The scientists who discovered remnants of the Pink and White terraces last year are heading back to Lake Rotomahana to find out more.
Scientists plan to build on information they gathered last year, in a 10-day project starting in early March.
Last year scientists made a major breakthrough when they recorded images of the Pink and White terraces on the lake floor.
Until last year it was thought the Terraces were destroyed in the 1886 Mount Tarawera eruption.
Next month's project will remap the lake bed at a higher resolution than the map compiled last year, and will use seismic equipment to get a clearer picture of the geological structures under the lake floor.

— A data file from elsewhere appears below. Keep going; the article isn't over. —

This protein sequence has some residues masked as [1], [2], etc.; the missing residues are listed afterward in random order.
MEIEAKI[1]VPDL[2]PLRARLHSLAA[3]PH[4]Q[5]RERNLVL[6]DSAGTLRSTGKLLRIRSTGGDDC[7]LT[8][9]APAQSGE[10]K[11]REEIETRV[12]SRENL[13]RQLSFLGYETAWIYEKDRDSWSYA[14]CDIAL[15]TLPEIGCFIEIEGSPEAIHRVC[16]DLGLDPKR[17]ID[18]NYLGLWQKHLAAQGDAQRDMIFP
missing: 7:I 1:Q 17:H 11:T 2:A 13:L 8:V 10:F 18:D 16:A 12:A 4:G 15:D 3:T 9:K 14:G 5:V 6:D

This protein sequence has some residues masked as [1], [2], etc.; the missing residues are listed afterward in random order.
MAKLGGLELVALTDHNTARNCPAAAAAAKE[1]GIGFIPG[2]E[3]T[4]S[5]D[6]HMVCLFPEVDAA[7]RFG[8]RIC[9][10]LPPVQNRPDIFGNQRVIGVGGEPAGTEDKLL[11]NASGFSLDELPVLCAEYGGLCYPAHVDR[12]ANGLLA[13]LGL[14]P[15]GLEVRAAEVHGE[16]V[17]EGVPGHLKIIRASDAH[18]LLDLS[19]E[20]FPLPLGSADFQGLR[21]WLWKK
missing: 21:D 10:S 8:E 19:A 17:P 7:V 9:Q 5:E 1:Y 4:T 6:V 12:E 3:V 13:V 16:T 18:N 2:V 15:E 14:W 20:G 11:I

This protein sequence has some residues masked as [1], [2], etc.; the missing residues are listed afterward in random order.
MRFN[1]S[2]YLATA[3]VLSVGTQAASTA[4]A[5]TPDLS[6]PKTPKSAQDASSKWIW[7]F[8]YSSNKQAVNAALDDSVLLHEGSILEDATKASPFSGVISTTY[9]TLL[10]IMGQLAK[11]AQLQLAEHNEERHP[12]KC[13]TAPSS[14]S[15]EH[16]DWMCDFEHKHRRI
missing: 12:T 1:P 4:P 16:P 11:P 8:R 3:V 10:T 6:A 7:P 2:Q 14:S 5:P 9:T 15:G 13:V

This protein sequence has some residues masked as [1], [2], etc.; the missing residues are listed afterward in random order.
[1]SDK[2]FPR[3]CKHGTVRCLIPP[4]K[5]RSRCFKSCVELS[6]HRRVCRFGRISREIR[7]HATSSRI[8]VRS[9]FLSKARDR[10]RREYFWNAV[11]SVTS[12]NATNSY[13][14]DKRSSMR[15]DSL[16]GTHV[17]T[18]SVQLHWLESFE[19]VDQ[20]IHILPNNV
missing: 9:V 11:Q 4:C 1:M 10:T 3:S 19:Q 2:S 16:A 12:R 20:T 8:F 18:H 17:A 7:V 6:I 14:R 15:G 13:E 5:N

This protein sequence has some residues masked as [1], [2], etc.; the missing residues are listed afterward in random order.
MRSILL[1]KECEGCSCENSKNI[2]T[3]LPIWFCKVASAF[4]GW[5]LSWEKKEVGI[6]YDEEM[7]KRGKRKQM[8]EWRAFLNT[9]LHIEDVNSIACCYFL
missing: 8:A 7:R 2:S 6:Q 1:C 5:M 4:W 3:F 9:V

"Lake Rotomahana is no pushover and it's been slow to yield it secrets. After being shrouded in mystery for over 100 years, modern technology is slowly peeling back the layers of what is a unique natural environment," project leader Cornel de Ronde said.
Dr de Ronde was confident the seismic survey would provide more evidence that parts of the Pink Terraces survived the Tarawera eruption, but he was not as confident about the White Terraces because the area they were located in appeared to be more severely affected by the 1886 eruption.
During last year's project the scientists found dozens of vents on the lake floor where hot water and gas entered the lake, confirming there were active geothermal systems under the lake.
Very few examples of "drowned" geothermal systems exist in the world, Dr de Ronde said.
Scientists were now interested in finding out how the geothermal systems survived during the Tarawera eruption and how they have adapted at the bottom of the lake.